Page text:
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Google has announced a number of new services in a targeted effort to protect news organisations and human rights groups from cyber effects and, more broadly, 'free expression' on the Internet.

The tech giant used a New York presentation today to unveil uProxy, a service that should allow citizens in oppressive regimes to bypass government censorship and surveillance online. Google said the software will be available for its Chrome browser and Firefox but not for Internet Explorer, for now anyway.

The way it works is that if someone from a country with limited internet access, like China for example, installs uProxy, they can get a friend from the US to authorize them to surf the open web using their connection.

“If you look at existing proxy tools today, as soon as they’re effective for dissidents, the government finds out about them and either blocks them or infiltrates them,” Jared Cohen, director of Google Ideas, told Time magazine.

“Every dissident we know in every repressive society has friends outside the country whom they know and trust. What if those trusted friends could unblock the access in those repressive societies by sharing their own access? That was the problem we tried to solve.”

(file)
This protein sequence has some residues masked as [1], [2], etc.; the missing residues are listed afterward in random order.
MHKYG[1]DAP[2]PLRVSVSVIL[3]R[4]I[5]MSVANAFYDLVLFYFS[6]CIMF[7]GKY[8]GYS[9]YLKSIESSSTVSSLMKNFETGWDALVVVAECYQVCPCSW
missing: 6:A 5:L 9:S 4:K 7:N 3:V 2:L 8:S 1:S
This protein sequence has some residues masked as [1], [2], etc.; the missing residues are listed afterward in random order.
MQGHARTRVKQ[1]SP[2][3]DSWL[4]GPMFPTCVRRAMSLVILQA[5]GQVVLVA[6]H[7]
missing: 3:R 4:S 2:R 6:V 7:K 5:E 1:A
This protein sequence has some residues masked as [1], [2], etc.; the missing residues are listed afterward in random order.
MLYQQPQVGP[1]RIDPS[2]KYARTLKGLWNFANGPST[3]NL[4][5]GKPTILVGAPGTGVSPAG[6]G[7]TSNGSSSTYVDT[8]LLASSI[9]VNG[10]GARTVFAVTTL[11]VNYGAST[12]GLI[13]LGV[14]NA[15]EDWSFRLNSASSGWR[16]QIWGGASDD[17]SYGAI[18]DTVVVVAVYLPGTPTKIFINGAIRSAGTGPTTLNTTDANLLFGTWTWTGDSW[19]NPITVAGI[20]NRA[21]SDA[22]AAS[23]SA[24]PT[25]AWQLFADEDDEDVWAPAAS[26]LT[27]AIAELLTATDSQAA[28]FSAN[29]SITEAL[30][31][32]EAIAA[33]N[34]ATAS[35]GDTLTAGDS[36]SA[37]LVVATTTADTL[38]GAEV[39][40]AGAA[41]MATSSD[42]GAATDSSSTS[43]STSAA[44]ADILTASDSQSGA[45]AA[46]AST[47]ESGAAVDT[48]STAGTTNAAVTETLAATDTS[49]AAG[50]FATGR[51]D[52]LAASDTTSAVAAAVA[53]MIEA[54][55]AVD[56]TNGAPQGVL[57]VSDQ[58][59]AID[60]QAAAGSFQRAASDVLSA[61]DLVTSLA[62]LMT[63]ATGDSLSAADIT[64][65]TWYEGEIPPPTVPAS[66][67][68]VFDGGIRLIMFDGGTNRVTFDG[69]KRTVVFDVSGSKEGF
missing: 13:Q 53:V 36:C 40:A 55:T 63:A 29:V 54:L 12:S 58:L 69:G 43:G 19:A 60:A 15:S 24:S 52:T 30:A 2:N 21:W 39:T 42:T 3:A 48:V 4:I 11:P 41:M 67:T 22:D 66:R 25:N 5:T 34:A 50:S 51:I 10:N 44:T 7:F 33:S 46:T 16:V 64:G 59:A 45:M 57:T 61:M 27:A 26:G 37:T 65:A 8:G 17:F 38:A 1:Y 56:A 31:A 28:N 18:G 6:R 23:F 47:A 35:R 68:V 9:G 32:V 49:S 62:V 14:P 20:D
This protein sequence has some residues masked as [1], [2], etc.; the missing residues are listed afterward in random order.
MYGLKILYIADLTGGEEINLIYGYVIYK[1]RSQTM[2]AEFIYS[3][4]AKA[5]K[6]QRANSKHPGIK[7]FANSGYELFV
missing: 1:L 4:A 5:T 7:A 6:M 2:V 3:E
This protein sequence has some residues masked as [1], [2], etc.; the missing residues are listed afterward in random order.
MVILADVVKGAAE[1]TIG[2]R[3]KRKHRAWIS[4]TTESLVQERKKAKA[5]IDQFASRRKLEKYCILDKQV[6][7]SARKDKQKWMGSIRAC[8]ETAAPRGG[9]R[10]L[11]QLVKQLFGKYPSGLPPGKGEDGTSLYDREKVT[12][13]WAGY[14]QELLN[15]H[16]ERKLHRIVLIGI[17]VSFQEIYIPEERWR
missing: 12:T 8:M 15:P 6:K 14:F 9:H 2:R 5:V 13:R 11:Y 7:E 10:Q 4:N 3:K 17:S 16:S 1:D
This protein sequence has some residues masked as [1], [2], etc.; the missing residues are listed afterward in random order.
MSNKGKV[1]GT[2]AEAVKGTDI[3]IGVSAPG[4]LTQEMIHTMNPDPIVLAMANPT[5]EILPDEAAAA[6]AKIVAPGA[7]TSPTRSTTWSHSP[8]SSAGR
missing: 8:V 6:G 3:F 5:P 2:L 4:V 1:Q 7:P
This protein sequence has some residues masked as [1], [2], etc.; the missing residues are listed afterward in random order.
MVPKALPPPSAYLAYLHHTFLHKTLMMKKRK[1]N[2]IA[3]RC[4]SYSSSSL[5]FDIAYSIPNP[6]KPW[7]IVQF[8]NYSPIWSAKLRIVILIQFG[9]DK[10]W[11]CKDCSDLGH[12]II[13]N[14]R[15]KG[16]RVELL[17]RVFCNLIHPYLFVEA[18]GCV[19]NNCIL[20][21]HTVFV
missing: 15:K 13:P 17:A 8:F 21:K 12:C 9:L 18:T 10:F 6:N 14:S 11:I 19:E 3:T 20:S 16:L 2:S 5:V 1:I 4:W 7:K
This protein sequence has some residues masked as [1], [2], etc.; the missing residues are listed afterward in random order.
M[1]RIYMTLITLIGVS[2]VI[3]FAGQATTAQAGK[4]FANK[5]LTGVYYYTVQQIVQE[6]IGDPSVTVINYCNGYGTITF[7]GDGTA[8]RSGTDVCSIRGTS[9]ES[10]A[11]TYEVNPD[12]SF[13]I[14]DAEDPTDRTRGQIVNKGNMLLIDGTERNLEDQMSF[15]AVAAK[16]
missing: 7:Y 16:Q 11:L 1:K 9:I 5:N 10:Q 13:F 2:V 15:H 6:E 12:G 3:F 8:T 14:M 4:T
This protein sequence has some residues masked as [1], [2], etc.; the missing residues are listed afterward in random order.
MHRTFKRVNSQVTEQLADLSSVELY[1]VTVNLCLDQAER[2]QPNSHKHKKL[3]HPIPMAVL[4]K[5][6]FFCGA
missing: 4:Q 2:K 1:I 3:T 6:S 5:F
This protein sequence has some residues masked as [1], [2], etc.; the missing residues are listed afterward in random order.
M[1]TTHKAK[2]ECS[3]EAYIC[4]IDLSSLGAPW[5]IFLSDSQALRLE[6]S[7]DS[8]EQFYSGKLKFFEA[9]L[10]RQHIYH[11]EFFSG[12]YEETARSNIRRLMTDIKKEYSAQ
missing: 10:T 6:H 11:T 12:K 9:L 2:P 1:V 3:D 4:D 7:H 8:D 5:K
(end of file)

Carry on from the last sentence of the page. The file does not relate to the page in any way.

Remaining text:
The service has yet to launch, but its creators, the University of Washington and Brave New Software, have opened a restricted beta in order to make the service as "secure, private, and robust" as possible.

Googe also unveiled a new map that highlights cyber-attacks taking place around the world in real time, in an effort to track DDOS attacks as they occur.

"Distributed Denial of Service (DDoS) attacks can be used to make important online information unavailable to the world," Google said.

"Sites covering elections are brought down to influence their outcome, media sites are attacked to censor stories, and businesses are taken offline by competitors looking for a leg up. Protecting access to information is important for the Internet and important for free expression."

The new initiatives come from Google Ideas, a think-tank established by the company in 2010.

Reuters also reported under Google's 'Project Shield' initiative, the company said it would host sites that frequently came under politically-motivated distributed denial-of-service attacks. Because of the size and sophistication of its technical infrastructure, Google is far more able to withstand such attacks compared to websites hosted independently.

The product remains in testing, Google said, as is the case with uProxy.

Anyone interested in uProxy can check it out in more detail here.

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David Swan

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David Swan is a tech journalist from Melbourne and is iTWire's Associate Editor. Having started off as a games reviewer at the tender age of 14, he now has a degree in Journalism from RMIT (with Honours) and owns basically every gadget under the sun. You can email him at david.swan@itwire.com or follow him at twitter.com/mrdavidswan

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